The Bowers Museum Revisits Manifest Destiny

Manifest Destiny, you magnificent bastard.

Directed by God to go to the ends of the earth—or at least west of the Mississippi—to spread civilization and democracy, white Americans faithfully went to war with Mexico, planted flags on already-claimed lands, devastated indigenous people who got in the way and forcefully imported others to help build their plantations. The repercussions permeate to this day: Confederate flags, continued racism, land rights disputes, hostility to immigrants—all part and parcel of the self-deception that we were Divinely Intended to take whatever we wanted.

The West wouldn't have been the West without Manifest Destiny, and while none of the photographers on exhibition in Bowers Museum's “Adams, Curtis and Weston: Photographers of the American West” embraced that Darwinian philosophy, each was compelled to document the West in his own unique way, in an understated rebuttal, even if it was political with a small “p.”

The work of ethnologist/photographer Edward S. Curtis was the most obvious response to that Imperialist philosophy: His black-and-white photos of the everyday lives of Indian cultures are given a wash of reddish-brown sepia. The images have met with some derision over the years because Curtis posed and often costumed his subjects, relying on the cliché of the noble savage to sell them, but I would argue his intentions were good.

Not only did he go into debt to create his series “The North American Indian”—spending tens of thousands out of his own pocket when grants didn't cover everything needed—but one needs to look at just two photos in this show to see that his heart was where it needed to be: His circa 1905 portrait of Geronimo presents the Apache warrior in profile, the flinty eagle eyes and grim set of his lips revealing a regretted life of loss and betrayal, all carved into the weathered leather of his face. And the focal figure of Pottery Burner, Santa Clara (from 1926) stands with his or her back to the viewer, sexless, wrapped in a blanket, looking out onto a mangy chaparral, as plumes of smoke eddy and blend into a sky full of angry clouds. The solitary figure can be interpreted as someone simply observing the firing of pottery, but it can also represent an entire culture going up in flames and fading into the air.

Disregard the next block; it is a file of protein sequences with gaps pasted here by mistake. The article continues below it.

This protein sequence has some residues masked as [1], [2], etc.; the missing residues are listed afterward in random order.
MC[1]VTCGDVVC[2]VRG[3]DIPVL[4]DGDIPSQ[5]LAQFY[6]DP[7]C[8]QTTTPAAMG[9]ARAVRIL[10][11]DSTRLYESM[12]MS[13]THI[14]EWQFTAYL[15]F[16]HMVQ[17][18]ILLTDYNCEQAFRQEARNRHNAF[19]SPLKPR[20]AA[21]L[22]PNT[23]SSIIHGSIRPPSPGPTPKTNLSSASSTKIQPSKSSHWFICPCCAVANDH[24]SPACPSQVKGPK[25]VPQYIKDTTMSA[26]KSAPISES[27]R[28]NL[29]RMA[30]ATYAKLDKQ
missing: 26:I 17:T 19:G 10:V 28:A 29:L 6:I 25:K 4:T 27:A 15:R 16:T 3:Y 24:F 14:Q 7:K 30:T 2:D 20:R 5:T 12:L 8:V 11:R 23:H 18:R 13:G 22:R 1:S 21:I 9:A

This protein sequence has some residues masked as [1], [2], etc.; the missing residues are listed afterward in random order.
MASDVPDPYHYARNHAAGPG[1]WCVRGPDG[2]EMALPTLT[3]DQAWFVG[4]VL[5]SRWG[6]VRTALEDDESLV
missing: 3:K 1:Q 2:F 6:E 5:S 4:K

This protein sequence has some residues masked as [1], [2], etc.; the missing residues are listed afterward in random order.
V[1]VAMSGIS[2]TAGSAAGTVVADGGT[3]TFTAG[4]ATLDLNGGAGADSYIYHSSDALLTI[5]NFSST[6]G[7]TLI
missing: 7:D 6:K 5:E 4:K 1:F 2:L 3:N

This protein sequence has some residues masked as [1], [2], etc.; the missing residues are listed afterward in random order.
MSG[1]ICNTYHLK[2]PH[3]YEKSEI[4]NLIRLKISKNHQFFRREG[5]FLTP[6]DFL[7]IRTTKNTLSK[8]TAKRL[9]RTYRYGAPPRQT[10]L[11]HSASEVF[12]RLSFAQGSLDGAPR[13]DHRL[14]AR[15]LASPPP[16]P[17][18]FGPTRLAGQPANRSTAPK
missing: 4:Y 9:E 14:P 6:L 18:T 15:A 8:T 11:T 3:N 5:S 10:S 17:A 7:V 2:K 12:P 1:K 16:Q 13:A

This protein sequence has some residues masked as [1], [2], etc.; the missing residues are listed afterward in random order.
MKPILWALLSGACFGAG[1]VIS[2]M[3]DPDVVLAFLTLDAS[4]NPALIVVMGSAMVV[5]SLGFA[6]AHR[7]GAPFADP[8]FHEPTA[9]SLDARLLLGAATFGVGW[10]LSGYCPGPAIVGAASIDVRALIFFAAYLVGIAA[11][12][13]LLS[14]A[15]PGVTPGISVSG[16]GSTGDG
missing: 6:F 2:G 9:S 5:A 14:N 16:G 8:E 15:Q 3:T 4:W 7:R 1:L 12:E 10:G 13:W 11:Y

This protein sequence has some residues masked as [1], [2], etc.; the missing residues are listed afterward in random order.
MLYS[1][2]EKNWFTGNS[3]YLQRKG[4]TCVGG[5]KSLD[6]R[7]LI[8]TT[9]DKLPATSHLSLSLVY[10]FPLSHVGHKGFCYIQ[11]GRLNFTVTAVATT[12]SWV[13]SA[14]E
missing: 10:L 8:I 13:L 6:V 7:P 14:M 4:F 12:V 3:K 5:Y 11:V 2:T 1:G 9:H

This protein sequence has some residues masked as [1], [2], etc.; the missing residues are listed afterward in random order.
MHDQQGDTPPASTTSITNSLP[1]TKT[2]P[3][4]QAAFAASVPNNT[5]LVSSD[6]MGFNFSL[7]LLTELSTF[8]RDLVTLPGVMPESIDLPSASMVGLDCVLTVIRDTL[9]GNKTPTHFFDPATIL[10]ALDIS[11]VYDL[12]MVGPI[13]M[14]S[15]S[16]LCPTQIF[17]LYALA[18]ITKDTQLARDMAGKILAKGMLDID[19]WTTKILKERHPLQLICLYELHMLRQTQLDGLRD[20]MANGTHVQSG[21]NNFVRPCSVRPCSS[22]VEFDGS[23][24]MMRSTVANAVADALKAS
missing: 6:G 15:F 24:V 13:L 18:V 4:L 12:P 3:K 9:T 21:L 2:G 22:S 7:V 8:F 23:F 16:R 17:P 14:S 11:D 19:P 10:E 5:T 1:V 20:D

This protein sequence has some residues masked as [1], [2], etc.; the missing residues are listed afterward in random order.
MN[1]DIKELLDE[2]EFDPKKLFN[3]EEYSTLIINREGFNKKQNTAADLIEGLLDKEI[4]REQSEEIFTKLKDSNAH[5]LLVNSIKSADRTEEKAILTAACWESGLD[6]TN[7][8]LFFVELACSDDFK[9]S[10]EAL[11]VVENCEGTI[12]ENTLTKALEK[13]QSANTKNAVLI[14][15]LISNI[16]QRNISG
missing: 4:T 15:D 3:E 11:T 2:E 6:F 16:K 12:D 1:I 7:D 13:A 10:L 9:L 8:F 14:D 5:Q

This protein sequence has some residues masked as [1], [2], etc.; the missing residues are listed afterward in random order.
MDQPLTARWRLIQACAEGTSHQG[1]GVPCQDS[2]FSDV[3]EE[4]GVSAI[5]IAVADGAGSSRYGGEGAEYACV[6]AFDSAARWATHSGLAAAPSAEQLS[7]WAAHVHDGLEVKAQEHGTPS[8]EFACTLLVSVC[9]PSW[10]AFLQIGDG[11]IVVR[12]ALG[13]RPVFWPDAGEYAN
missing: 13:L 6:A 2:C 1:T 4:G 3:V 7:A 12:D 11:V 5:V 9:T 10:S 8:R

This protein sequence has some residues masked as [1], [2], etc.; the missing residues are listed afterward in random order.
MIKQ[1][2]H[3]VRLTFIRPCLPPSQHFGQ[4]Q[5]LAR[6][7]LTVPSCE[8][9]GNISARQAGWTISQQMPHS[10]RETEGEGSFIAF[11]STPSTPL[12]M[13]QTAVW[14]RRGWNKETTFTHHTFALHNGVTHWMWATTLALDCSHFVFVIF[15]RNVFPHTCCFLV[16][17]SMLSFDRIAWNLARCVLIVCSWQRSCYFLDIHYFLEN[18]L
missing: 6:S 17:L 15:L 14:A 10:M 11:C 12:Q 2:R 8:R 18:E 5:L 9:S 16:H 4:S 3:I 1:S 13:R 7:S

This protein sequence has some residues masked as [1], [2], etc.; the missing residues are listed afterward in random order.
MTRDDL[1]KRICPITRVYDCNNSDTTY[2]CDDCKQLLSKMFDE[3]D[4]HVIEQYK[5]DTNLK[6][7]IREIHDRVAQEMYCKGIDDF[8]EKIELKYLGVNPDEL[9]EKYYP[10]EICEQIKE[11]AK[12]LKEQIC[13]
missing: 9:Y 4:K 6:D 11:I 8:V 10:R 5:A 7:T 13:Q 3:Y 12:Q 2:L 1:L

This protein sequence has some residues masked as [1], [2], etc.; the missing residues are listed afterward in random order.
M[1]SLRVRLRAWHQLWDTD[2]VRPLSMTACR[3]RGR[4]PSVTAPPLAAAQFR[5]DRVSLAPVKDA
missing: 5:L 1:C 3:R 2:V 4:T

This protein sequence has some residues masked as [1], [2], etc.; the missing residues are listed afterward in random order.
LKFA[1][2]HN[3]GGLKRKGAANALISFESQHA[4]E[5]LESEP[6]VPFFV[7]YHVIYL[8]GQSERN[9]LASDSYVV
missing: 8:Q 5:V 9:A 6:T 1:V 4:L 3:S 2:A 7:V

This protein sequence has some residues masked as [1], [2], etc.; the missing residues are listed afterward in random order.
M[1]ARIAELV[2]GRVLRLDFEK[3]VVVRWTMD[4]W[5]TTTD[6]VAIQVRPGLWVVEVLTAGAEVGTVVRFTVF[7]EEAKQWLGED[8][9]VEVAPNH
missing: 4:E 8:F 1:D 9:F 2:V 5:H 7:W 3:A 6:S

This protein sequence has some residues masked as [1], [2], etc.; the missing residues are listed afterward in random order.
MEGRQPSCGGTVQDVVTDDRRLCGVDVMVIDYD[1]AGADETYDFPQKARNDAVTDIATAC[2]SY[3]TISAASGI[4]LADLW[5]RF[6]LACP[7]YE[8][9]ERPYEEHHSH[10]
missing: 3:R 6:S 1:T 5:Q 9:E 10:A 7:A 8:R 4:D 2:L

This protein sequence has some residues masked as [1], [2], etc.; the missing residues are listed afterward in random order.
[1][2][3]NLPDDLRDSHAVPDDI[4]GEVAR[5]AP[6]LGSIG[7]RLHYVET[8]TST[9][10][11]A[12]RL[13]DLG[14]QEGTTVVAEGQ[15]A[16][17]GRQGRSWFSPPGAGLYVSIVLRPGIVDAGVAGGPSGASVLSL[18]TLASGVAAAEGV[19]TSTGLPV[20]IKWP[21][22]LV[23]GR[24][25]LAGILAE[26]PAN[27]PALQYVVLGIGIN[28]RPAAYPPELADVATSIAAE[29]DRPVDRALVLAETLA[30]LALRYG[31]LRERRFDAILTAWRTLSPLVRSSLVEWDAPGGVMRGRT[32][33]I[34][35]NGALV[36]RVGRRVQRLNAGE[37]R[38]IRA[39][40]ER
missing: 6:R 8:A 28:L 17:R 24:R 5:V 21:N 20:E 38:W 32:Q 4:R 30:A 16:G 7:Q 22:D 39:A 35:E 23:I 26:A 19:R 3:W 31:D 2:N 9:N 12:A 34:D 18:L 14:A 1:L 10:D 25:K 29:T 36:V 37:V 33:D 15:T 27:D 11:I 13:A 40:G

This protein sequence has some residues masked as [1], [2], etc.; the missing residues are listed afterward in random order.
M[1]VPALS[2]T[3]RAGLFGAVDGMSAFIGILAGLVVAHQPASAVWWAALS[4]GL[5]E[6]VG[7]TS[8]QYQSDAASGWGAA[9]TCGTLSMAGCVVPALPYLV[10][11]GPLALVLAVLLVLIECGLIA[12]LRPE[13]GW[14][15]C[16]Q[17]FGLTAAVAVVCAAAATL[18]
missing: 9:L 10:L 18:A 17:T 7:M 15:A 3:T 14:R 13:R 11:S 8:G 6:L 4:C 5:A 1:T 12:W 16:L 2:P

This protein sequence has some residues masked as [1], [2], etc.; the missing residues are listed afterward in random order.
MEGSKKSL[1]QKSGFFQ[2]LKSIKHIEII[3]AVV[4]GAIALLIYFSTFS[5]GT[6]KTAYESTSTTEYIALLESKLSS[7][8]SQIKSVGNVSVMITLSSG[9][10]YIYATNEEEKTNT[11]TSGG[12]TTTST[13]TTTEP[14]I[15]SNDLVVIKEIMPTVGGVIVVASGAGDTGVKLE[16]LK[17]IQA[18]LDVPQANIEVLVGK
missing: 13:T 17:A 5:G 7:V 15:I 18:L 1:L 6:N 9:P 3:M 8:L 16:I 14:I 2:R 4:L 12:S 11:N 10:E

More famous than Curtis is the king of the black-and-white nature calendar—and likely the main draw here—Ansel Adams. His environmentalist landscape photographs are stunning examples of the art. Shooting with large-format cameras—”The heaviest one I can carry,” Adams used to quip—that allow for precise resolution, he captured a remarkable amount of detail in his pictures. Getting up close—which you can do at the Bowers—allows you to see gradations in the rock faces of mountains, subtle shifts of contrast in snow banks, and note Adams' affinity for light and dark that looks as if it were applied on a canvas by a master painter.

You'd almost think there was something to that Manifest Destiny thing when looking at the mystical, holy stillness of Mount Williamson, The Sierra Nevada, from Manzanar, California, 1945: The camera is at ground level, rocks and boulders filling the frame, above them the peaks of the mountain, light bursting through the dusting of cloud as if a blessing from above. You can see the wind-blown desert eddies in Sand Dune, Sunrise, Death Valley, California: the ever-changing, delicate, tentative ridge, one side white from the approaching sun, the other side a dusky gray. Photographers can be magicians/liars, choosing to leave out important parts of an image in order to divert your focus, but you never get that feeling with Adams. It's as if any object outside his frame doesn't exist, and you can trust the only thing you're supposed to see is exactly what he's showing you.

Hanging next to Adams is his friend and colleague Edward Weston—to my sense, the finest of the three. More fine art photography than journalism, Weston's deeply sensual vision initially feels out of place in this exhibition; his sultry nudes, studied images of old buildings and erotic still lifes of vegetables are miles away from the other two artists' highlights of the West, but every photo is a serene masterpiece, impossible to be any better than it is. The landscape in “E” Town, New Mexico is lopsided, ramshackle buildings, with high-contrast, menacing clouds hovering overhead.

The portrait Elsa catches his model in an outline of broken glass, a literal picture window trapped in a wooden frame. Looking at the close-ups of a shallot, a cabbage leaf and a pepper, the first thing you think of isn't salad, but that these are animate objects, shiny, the bulbous bumps and valleys liquid and fleshy, glowing and alive. Curtis mourns the past, Adams celebrates the precarious present, and animist Weston's every photograph teases us with a teeming life, if we just open our eyes and see it as he does.

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